“The problem that is presented by the phytoplankton is essentially how it is possible for a number of species to coexist in a relatively isotropic or unstructured environment all competing for the same sorts of materials.” –G.E. Hutchinson, 1961
In this one sentence, which he calls the paradox of the plankton, G.E. Hutchinson has captured the crux of the problem that has perplexed community ecologists for nearly a century: why does diversity exist in nature? Why is everything not just replaced by one or two species that are really good at what they do?
The above statement was inspired when Hutchinson noticed that nearby temperate lakes harbored a large number of phytoplankton species, but was having trouble reconciling this observation with the emerging concept of competitive exclusion. Competition theory—at least at that time—predicted that when a group of species all compete for the same resource, eventually the most effective competitor dominates the resource and drives all the other species in the system to extinction. In relatively stable systems with few resources (such as Hutchinson’s lakes), competitive exclusion was expected to be especially swift, yet here were dozens of coexisting phytoplankton species.
Hutchinson came up with a few potential solutions to this paradox. He rejected the idea that different species capitalized on different microhabitats created by variation in physical conditions—depth, for instance–on the basis that these microhabitats were likely not varied enough to support as many species as he observed. He went on to suggest that perhaps some plankton existed in a symbiotic relationship, with one inferior competitor providing essential vitamins for the superior competitor, and then briefly touched on the idea that predators can disrupt competition between two species enough to promote coexistence (hinting at correspondence that would form the basis for Robert Paine’s influential paper on keystone predation five years later, highlighted in this blog post).
But Hutchinson’s greatest and most enduring insight is the idea that different species are favored under different sets of environmental conditions, and if the environment changes sufficiently through time, no single competitor could remain superior long enough to exclude other species. He goes on to provide a few different scenarios under which competitive exclusion would or would not be expected to occur, based on the time it takes for one species to exclude another, and the time it takes for the environment to shift from one set of conditions to another. The idea that diversity is prevented from reaching an equilibrium by environmental fluctuations can be found throughout many concepts in community ecology, particularly the intermediate disturbance hypothesis initially proposed by Joseph Connell in the late 1970s, which suggests that diversity is maximal under medium levels of environmental fluctuation (later extended to other kinds of disturbance, such as herbivory and predation).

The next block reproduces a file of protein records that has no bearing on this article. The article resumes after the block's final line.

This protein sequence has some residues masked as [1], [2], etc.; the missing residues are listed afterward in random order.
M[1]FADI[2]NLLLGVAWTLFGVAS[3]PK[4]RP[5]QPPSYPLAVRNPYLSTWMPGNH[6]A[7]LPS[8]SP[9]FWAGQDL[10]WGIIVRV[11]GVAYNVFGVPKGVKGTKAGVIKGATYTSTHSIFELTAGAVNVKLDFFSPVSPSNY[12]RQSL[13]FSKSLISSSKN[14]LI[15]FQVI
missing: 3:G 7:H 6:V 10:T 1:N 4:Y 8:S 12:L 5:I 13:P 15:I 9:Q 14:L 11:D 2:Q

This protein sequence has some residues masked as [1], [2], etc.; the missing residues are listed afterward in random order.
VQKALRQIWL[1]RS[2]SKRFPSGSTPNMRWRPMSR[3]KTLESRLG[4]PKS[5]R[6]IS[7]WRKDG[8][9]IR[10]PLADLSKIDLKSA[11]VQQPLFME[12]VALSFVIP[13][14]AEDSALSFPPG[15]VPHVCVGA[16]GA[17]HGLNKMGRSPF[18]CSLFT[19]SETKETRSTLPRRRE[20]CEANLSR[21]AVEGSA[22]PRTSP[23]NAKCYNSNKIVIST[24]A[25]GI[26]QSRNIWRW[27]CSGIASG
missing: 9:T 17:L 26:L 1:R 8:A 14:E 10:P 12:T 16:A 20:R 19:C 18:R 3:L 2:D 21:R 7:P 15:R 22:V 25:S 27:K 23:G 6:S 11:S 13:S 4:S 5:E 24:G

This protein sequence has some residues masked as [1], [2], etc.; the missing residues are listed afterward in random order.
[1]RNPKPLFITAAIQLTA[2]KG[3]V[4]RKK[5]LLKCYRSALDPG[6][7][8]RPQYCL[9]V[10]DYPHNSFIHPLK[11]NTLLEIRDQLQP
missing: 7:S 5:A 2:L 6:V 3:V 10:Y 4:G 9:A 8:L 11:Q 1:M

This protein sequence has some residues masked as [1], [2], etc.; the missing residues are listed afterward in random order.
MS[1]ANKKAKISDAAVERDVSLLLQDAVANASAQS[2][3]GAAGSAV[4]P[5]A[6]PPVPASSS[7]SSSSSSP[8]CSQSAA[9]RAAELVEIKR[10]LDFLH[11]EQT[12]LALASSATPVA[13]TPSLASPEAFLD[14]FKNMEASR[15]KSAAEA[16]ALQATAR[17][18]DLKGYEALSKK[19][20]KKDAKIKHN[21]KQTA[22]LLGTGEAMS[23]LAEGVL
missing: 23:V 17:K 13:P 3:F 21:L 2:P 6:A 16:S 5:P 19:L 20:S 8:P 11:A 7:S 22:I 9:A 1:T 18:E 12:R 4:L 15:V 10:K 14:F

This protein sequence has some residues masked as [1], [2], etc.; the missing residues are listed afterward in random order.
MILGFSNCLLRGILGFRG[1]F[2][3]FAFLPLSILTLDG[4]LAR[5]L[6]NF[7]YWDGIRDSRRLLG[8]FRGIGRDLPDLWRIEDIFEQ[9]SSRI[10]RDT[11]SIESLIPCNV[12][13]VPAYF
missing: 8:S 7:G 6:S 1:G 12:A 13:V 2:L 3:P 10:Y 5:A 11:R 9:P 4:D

Since Hutchinson’s paper, experimental evidence and theoretical models have generally supported disturbance-mediated coexistence, as long as species differ in their susceptibility to different environmental conditions (a tacit but key assumption of Hutchinson’s original argument). In particular, some excellent work by Descamps-Julien and Gonzalez demonstrated experimentally what Hutchinson postulated some 50 years prior. They utilized two species of freshwater diatoms, one of which demonstrated superiority under low temperatures, the other under high temperatures. When they put both together in experimental microcosms under constant temperature, one or the other came to dominate (depending on the temperature). However, when they put both together and oscillated the temperature between high and low, both species were able to persist at moderate abundances. But additional experimental evidence also suggests that this isn’t the whole story. Some interesting experiments have asked what happens under the opposite scenario: when the environment is fixed in a constant state for long periods of time. Heerkloss and Klinkenberg stocked experimental microcosms with 20 different species of phytoplankton and kept the environmental conditions constant for 10 years. They found large fluctuations in dominance and relative abundances during this time, even in the absence of all external disturbances. While the mechanisms underlying these trends have not yet been identified, it does raise the idea that biological, in addition to environmental, interactions among large assemblages of species somehow lead to non-equilibrium community states.
For me, this paper presents an approachable example that makes you consider the role of environment in structuring communities, and the open-endedness of the questions makes you consider your own systems: after all, this paper presents testable questions over concrete conclusions. And by presenting testable questions, Hutchinson helped ignite the transition from observing nature to explaining it, and has fueled a large body of both theoretical and experimental work attempting to explain why we see so much diversity in nature.
Descamps-Julien, B. and A. Gonzalez. 2005. Stable coexistence in a fluctuating environment: an experimental demonstration. Ecology 86(10): 2815-2824.
Heerkloss, R. and G. Klinkenberg. 1998. A long-term series of a planktonic foodweb: a case of chaotic dynamics. Verg. Int. Verg. Limnology. 26: 1952-1956.